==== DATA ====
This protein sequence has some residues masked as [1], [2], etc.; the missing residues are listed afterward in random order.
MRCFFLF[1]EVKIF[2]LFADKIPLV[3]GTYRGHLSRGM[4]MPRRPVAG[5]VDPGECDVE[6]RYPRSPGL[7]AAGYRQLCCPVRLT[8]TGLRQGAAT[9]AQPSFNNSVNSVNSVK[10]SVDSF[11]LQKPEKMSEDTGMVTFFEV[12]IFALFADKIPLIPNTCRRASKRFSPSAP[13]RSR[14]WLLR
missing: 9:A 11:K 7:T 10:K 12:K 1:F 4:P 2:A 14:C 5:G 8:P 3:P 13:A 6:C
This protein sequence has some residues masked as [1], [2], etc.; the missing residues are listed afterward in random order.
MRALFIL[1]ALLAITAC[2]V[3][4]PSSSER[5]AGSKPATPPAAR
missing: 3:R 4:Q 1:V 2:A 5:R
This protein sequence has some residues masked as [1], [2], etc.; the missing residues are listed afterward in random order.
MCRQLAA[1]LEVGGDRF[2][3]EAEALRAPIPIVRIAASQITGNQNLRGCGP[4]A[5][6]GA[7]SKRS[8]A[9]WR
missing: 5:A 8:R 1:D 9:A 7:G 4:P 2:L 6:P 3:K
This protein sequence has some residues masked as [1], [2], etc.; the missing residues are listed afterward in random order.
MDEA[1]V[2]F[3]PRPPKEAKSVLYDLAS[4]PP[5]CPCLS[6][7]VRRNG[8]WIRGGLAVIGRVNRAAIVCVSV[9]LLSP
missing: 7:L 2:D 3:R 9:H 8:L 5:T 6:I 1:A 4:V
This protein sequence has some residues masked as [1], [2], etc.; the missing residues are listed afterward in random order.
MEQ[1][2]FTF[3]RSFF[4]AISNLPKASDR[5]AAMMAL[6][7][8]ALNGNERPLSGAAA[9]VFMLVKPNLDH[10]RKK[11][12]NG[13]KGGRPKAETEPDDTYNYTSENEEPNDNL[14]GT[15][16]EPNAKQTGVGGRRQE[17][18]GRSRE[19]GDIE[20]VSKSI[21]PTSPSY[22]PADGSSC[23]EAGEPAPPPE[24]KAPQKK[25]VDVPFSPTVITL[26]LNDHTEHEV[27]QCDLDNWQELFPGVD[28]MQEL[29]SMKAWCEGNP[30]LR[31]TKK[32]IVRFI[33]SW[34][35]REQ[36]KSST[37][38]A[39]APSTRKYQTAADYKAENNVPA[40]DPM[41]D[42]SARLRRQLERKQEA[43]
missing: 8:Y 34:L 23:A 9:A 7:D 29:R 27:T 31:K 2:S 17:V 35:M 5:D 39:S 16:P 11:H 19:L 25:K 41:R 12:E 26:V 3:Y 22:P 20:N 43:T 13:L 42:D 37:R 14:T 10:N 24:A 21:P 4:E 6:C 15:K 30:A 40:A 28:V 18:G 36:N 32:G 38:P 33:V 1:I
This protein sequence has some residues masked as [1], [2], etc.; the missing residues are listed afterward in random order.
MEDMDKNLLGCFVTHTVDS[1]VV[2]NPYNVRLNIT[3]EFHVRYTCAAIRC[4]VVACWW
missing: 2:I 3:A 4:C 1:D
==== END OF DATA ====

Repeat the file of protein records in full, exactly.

This protein sequence has some residues masked as [1], [2], etc.; the missing residues are listed afterward in random order.
MRCFFLF[1]EVKIF[2]LFADKIPLV[3]GTYRGHLSRGM[4]MPRRPVAG[5]VDPGECDVE[6]RYPRSPGL[7]AAGYRQLCCPVRLT[8]TGLRQGAAT[9]AQPSFNNSVNSVNSVK[10]SVDSF[11]LQKPEKMSEDTGMVTFFEV[12]IFALFADKIPLIPNTCRRASKRFSPSAP[13]RSR[14]WLLR
missing: 9:A 11:K 7:T 10:K 12:K 1:F 4:P 2:A 14:C 5:G 8:P 3:P 13:A 6:C
This protein sequence has some residues masked as [1], [2], etc.; the missing residues are listed afterward in random order.
MRALFIL[1]ALLAITAC[2]V[3][4]PSSSER[5]AGSKPATPPAAR
missing: 3:R 4:Q 1:V 2:A 5:R
This protein sequence has some residues masked as [1], [2], etc.; the missing residues are listed afterward in random order.
MCRQLAA[1]LEVGGDRF[2][3]EAEALRAPIPIVRIAASQITGNQNLRGCGP[4]A[5][6]GA[7]SKRS[8]A[9]WR
missing: 5:A 8:R 1:D 9:A 7:G 4:P 2:L 6:P 3:K
This protein sequence has some residues masked as [1], [2], etc.; the missing residues are listed afterward in random order.
MDEA[1]V[2]F[3]PRPPKEAKSVLYDLAS[4]PP[5]CPCLS[6][7]VRRNG[8]WIRGGLAVIGRVNRAAIVCVSV[9]LLSP
missing: 7:L 2:D 3:R 9:H 8:L 5:T 6:I 1:A 4:V
This protein sequence has some residues masked as [1], [2], etc.; the missing residues are listed afterward in random order.
MEQ[1][2]FTF[3]RSFF[4]AISNLPKASDR[5]AAMMAL[6][7][8]ALNGNERPLSGAAA[9]VFMLVKPNLDH[10]RKK[11][12]NG[13]KGGRPKAETEPDDTYNYTSENEEPNDNL[14]GT[15][16]EPNAKQTGVGGRRQE[17][18]GRSRE[19]GDIE[20]VSKSI[21]PTSPSY[22]PADGSSC[23]EAGEPAPPPE[24]KAPQKK[25]VDVPFSPTVITL[26]LNDHTEHEV[27]QCDLDNWQELFPGVD[28]MQEL[29]SMKAWCEGNP[30]LR[31]TKK[32]IVRFI[33]SW[34][35]REQ[36]KSST[37][38]A[39]APSTRKYQTAADYKAENNVPA[40]DPM[41]D[42]SARLRRQLERKQEA[43]
missing: 8:Y 34:L 23:A 9:A 7:D 29:R 27:T 31:K 2:S 17:V 35:M 5:D 39:S 16:P 11:H 19:L 25:K 41:R 12:E 26:V 3:Y 22:P 20:N 43:T 13:L 42:D 37:R 14:T 10:N 24:A 21:P 4:E 6:C 15:K 30:A 40:A 28:V 18:G 36:N 32:G 38:P 33:V 1:I
This protein sequence has some residues masked as [1], [2], etc.; the missing residues are listed afterward in random order.
MEDMDKNLLGCFVTHTVDS[1]VV[2]NPYNVRLNIT[3]EFHVRYTCAAIRC[4]VVACWW
missing: 2:I 3:A 4:C 1:D